A number of native species of flies in this family occur throughout North America.
The genus Phlebotomus contains some species which are blood feeders and they are vectors of several important diseases including Leishmaniasis, but the members of the genus Psychoda do not bite and restrict their larval diet to decaying organic materials they find in damp situations, including on soils or leaf litter. In structures this may be a sludge buildup in floor or sink drains, giving the flies one of their common names. They may also occur in large numbers in septic systems, sewage treatment plants, or dirty garbage containers. The eggs are laid in masses of from 30 to 100 eggs on the surface of the material in which the larvae will feed. The larvae feed within the sludge, breathing through siphon tubes on their body that project out of the material. The time from egg to adult fly may be from 8 to 24 days, depending on the temperature. Adult flies are attracted to lights.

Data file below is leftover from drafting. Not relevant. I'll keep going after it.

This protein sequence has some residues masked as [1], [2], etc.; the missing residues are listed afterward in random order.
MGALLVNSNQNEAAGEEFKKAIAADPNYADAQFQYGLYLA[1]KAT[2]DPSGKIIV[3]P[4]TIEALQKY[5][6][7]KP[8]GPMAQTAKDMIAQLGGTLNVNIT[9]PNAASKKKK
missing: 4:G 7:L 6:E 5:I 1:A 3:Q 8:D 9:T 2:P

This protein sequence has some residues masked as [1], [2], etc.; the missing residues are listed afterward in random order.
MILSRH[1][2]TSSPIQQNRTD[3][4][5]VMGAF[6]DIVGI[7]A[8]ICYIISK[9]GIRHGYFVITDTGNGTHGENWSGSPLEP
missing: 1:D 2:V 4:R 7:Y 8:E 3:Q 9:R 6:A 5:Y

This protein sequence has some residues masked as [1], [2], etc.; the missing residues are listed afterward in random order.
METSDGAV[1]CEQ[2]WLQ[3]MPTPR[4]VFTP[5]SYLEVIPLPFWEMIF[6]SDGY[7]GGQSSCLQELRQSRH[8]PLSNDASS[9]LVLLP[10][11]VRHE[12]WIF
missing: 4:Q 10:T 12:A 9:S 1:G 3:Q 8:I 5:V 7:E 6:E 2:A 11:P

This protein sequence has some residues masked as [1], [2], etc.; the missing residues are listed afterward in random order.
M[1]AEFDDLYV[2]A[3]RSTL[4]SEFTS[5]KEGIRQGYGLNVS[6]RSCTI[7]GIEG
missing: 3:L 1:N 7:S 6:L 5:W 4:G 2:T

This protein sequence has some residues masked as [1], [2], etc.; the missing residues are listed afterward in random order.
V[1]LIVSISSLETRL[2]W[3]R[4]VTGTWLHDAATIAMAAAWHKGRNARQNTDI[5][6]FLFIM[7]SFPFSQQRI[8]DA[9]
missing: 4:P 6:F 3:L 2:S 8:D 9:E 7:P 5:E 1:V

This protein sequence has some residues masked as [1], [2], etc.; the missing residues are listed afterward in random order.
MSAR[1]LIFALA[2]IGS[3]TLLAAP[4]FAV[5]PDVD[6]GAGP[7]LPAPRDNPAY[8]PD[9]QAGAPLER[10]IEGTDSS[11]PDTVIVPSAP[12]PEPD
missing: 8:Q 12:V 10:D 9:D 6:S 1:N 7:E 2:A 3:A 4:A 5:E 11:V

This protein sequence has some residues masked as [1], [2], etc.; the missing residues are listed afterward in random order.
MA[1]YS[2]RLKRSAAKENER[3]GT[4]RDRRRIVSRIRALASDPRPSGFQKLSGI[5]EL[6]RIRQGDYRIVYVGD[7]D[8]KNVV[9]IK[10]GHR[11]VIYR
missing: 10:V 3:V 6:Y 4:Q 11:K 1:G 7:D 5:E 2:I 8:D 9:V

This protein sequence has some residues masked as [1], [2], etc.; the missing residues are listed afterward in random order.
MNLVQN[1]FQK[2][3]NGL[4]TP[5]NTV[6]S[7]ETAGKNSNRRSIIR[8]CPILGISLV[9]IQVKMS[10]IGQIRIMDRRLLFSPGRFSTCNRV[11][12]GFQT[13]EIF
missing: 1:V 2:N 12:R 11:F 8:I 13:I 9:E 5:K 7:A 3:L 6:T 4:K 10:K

The name “moth fly” is given due to their similarity to a small, gray moth. The adult flies are very small, and covered with short, gray hairs on their wings and entire body. The wings are oval and held flat over the abdomen, at a slight outward, or “delta”, angle.
Characteristicts Important to Control:
Elimination of larval breeding sources is critical, by removing sludge buildup in floor or sink drains and controlling moisture accumulation in low spots on floors or exterior areas. Regular washing of dumpsters will remove spilled materials.